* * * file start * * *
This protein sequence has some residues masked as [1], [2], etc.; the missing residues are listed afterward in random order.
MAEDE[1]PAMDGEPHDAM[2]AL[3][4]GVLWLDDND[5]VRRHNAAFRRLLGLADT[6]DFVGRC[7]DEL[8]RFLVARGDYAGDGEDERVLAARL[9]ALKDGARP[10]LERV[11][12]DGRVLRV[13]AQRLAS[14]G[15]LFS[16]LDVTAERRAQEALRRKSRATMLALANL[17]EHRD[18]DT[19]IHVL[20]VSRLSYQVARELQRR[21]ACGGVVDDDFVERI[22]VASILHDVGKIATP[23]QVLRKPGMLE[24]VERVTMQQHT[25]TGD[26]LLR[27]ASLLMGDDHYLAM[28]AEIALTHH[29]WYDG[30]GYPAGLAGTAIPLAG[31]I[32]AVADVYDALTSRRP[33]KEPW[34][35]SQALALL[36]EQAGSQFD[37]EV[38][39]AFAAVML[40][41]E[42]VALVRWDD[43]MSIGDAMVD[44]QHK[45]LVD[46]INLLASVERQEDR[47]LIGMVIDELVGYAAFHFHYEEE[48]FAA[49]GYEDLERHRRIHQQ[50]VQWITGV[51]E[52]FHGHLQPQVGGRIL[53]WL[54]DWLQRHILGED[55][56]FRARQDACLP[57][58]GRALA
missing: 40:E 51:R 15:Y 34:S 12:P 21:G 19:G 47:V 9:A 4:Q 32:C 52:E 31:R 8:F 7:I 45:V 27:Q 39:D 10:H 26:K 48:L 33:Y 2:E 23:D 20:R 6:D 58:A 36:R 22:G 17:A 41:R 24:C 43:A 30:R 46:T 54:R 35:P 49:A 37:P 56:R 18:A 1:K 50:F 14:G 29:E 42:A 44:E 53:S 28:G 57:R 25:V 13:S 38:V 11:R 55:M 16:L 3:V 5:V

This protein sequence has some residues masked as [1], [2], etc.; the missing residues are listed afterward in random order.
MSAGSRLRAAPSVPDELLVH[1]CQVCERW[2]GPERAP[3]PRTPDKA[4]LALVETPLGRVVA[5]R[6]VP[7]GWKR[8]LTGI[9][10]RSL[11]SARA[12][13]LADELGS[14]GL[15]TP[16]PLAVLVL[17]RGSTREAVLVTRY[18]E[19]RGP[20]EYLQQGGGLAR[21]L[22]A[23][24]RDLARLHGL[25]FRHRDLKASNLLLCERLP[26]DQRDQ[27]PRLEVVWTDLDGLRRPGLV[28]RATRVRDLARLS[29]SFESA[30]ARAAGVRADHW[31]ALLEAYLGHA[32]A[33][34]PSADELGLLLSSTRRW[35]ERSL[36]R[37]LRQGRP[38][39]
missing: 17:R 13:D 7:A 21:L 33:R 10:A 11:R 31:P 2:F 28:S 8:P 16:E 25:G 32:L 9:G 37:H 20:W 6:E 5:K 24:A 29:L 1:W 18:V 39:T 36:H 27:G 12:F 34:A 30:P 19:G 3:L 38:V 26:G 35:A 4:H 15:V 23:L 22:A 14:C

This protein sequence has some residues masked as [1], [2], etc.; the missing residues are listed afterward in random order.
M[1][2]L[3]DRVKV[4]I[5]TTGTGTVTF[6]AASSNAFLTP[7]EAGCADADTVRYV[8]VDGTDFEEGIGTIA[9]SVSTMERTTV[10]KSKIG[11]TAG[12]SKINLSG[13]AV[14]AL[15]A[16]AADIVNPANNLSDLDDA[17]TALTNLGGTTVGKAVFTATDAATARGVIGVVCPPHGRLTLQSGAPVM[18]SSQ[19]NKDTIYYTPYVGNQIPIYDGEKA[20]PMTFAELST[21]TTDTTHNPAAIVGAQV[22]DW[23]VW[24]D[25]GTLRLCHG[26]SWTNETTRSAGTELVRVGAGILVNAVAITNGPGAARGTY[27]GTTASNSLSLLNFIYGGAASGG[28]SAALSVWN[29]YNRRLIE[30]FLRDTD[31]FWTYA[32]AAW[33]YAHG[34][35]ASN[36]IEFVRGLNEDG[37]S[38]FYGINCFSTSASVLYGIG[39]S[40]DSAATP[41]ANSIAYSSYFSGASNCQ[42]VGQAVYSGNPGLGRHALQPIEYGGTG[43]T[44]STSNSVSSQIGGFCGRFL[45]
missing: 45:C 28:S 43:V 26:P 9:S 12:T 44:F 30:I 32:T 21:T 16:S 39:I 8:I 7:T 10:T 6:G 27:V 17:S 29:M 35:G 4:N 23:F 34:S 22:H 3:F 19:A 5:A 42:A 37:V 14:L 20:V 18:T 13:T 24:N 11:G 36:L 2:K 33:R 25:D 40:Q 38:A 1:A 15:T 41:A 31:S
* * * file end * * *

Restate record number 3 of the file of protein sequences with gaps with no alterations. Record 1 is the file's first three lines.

This protein sequence has some residues masked as [1], [2], etc.; the missing residues are listed afterward in random order.
M[1][2]L[3]DRVKV[4]I[5]TTGTGTVTF[6]AASSNAFLTP[7]EAGCADADTVRYV[8]VDGTDFEEGIGTIA[9]SVSTMERTTV[10]KSKIG[11]TAG[12]SKINLSG[13]AV[14]AL[15]A[16]AADIVNPANNLSDLDDA[17]TALTNLGGTTVGKAVFTATDAATARGVIGVVCPPHGRLTLQSGAPVM[18]SSQ[19]NKDTIYYTPYVGNQIPIYDGEKA[20]PMTFAELST[21]TTDTTHNPAAIVGAQV[22]DW[23]VW[24]D[25]GTLRLCHG[26]SWTNETTRSAGTELVRVGAGILVNAVAITNGPGAARGTY[27]GTTASNSLSLLNFIYGGAASGG[28]SAALSVWN[29]YNRRLIE[30]FLRDTD[31]FWTYA[32]AAW[33]YAHG[34][35]ASN[36]IEFVRGLNEDG[37]S[38]FYGINCFSTSASVLYGIG[39]S[40]DSAATP[41]ANSIAYSSYFSGASNCQ[42]VGQAVYSGNPGLGRHALQPIEYGGTG[43]T[44]STSNSVSSQIGGFCGRFL[45]
missing: 45:C 28:S 43:V 26:P 9:S 12:T 44:F 30:I 32:T 21:T 16:S 39:I 8:I 7:T 10:T 6:G 27:V 17:S 29:M 35:G 4:N 23:F 34:S 22:H 3:F 19:A 5:A 42:A 37:V 14:L 20:V 18:T 13:T 24:N 11:G 36:L 2:K 33:R 25:D 40:Q 38:A 1:A 15:T 41:A 31:S